// =====================

    const allocator = std.heap.page_allocator;
    const VecThread = std.ArrayList(std.Thread);
    var list = VecThread.init(allocator);
    defer list.deinit();

    const thread2 = try std.Thread.spawn(thread_config, thread_function, .{"t2"});
    const thread3 = try std.Thread.spawn(thread_config, thread_function, .{"t3"});
    try list.append(thread2);
    try list.append(thread3);
    const threadSlice = try list.toOwnedSlice();
    for (threadSlice) |t| {
        t.join();
    }

    std.debug.print("Bye.\n", .{});
}

I think you meant:

errdefer for (&threads) |t| t.join();

I don’t see why you’d be joining threads[0] but not threads[1]. Also, if an error occurs, you’ll get a double join on threads[0], the one in the loop and the other in the errdefer.

1 Like

That errdefer doesn’t make sense, it needs to be right after assigning to threads[0] so that the zero indexed thread gets joined in case the one indexed attempt to spawn a thread fails.

If it is below the assign to the one indexed thread you already know that the spawn was successful and the for loop takes care of both. The errdefer is so that you don’t forget joining the zero indexed one.
Don’t just reorder statements because it “looks cleaner”.

Also that whole block should be in its own scope so that the errdefer stops being active when the threads slice was successfully initialized. (you don’t want const thread2 = try ... to fail an trigger the errdefer way above because that would call join again.)


Also with thread2 and thread3 you aren’t handling error at all, just exiting the program without joining any potentially still fine threads.

Basically you aren’t handling failure well, you should study the nuance of the code in @dimdin’s and @dude_the_builder’s answers they are carefully written to handle failure at any point.

If you are unsure about error handling, force the error in different spots and see what happens, for example by just calling a failing function instead:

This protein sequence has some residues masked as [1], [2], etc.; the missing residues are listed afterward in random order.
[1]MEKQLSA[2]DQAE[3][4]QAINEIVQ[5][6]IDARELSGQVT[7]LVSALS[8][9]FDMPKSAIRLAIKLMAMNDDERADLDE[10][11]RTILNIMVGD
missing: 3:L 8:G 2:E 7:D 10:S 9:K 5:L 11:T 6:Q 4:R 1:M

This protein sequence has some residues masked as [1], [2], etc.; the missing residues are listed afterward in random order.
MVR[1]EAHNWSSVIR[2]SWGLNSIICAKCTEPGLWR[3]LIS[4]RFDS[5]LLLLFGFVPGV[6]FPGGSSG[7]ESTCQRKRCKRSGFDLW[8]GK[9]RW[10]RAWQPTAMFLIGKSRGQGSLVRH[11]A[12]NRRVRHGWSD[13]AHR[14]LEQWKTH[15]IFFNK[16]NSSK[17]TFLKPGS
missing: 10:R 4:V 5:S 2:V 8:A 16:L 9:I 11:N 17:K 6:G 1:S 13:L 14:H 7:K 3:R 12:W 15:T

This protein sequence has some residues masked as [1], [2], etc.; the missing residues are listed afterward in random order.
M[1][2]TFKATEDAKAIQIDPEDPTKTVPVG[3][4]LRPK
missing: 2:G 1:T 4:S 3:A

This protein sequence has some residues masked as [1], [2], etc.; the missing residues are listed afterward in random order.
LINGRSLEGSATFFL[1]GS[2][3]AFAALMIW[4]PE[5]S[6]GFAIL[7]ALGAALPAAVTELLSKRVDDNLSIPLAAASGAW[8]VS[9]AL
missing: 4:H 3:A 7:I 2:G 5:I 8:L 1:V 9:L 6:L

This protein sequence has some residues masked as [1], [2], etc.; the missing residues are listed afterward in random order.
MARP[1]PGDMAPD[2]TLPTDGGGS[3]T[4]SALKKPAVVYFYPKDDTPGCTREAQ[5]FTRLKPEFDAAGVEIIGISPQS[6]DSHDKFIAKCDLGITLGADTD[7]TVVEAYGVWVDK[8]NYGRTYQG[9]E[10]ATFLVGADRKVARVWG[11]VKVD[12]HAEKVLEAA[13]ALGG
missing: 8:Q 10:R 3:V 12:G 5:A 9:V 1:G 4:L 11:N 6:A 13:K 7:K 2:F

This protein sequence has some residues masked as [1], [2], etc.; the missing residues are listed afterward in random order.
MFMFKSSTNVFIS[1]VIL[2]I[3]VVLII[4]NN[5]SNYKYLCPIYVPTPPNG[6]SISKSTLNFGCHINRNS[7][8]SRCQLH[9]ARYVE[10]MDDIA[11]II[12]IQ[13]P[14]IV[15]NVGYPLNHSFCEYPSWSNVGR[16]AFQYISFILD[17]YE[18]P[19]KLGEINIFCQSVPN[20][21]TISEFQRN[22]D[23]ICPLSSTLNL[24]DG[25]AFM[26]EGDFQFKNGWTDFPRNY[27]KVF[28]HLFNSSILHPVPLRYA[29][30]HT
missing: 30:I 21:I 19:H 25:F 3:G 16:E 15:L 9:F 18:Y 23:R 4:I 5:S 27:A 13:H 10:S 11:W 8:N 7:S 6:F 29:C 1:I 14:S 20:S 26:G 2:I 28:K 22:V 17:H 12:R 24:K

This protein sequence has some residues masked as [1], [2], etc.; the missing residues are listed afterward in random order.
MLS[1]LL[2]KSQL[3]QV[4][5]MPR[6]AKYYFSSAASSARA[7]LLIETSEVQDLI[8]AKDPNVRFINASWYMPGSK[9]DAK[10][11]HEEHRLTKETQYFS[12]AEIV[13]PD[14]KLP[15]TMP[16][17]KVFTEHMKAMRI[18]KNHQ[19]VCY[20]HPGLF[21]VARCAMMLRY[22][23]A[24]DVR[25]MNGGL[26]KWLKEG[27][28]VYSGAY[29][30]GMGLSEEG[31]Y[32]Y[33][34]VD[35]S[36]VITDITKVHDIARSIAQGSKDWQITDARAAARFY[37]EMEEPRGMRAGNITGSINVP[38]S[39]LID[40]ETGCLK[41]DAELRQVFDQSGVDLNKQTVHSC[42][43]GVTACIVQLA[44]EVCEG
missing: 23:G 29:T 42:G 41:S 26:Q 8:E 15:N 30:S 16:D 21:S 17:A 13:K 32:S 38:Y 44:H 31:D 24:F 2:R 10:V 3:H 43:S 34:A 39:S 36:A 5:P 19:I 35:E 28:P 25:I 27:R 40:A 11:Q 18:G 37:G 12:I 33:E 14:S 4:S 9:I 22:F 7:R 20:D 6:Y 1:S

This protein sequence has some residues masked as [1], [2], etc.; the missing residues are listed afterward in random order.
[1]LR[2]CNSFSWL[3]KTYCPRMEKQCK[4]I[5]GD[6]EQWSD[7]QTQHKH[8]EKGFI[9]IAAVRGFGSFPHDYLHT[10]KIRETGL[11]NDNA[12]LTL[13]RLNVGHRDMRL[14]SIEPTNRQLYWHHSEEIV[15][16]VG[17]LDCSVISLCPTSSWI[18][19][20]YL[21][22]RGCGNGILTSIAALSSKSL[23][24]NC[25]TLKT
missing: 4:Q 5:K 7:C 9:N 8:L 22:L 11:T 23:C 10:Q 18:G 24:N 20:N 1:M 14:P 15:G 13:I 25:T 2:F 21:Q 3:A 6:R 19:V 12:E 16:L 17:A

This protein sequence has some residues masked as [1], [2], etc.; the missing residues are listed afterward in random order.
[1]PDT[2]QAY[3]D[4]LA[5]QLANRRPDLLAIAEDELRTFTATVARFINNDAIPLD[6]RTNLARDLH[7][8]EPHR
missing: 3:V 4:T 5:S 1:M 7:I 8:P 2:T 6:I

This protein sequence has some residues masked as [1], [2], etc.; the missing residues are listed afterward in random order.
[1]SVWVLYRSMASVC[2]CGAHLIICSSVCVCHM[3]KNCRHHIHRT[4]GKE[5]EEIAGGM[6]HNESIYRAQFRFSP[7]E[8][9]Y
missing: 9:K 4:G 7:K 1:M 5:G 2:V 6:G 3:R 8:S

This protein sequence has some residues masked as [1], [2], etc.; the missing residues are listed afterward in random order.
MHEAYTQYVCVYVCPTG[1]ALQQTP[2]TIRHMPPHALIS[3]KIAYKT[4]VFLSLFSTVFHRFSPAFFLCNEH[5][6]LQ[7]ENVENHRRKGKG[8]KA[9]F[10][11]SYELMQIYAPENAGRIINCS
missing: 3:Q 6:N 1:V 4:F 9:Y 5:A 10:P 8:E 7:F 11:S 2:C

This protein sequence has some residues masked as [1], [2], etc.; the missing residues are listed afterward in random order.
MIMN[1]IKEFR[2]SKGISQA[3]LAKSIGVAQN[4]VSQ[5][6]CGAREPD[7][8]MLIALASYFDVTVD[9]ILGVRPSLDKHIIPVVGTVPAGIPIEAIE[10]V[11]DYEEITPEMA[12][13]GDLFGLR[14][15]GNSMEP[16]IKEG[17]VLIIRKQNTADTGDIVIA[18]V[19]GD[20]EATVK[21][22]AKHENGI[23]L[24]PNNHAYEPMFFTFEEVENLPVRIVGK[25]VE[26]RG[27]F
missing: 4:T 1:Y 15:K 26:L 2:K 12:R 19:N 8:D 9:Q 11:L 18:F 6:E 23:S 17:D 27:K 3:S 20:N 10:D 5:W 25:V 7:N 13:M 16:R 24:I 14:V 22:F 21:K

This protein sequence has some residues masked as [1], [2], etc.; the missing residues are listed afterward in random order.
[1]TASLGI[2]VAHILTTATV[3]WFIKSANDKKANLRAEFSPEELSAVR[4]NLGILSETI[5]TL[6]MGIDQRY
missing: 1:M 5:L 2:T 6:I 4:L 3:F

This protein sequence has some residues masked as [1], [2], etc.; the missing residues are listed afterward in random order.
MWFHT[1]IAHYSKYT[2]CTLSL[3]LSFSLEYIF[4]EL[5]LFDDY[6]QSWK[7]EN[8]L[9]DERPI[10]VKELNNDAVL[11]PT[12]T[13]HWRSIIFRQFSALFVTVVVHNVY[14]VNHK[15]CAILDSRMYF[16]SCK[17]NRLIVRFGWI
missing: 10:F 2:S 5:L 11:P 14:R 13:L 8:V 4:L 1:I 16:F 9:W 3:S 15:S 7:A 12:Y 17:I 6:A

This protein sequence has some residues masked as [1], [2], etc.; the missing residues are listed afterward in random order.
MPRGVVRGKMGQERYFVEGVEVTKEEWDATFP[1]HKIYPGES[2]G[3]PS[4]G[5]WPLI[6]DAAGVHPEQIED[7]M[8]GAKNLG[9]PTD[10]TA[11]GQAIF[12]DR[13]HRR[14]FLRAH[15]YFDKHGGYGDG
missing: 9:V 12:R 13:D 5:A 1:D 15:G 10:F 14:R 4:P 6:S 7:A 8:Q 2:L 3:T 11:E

fn fail(comptime R: type) !R {
    return error.OutOfMemory;
}
pub fn main() !void {
    ...
    _ = try fail(std.Thread);
}

There is also a tool to do this in a strategic manner for memory allocations checkAllAllocationFailures.

2 Likes

@LucasSantos91
@Sze

Thanks for correcting my mistake as well as detailed advises.
Yes, I blindly copied the answer (and happy it is running!), but you are right - I should understand what is the meaning for each line the order, especially in this low level programming environment.
Hope I can have better eyes when I bring another question.

1 Like

Maybe I am misunderstanding the question, but wouldn’t

pub fn main() !void {
    std.debug.print("Hello.\n", .{});

    const thread_config = std.Thread.SpawnConfig{};

    {
        const handle =
            try std.Thread.spawn(thread_config, thread_function, .{0});
        defer handle.join();

        const handle2 =
            try std.Thread.spawn(thread_config, thread_function2, .{});
        defer handle2.join();
    }

    std.debug.print("Bye.\n", .{});
}

do what you want here?

Both threads are joined before Bye is printed, every thread is joined if there’s an error, and there’s no code duplication between normal and error-handling code paths.

8 Likes

@matklad wins. Flawless victory.” :smile_cat:

3 Likes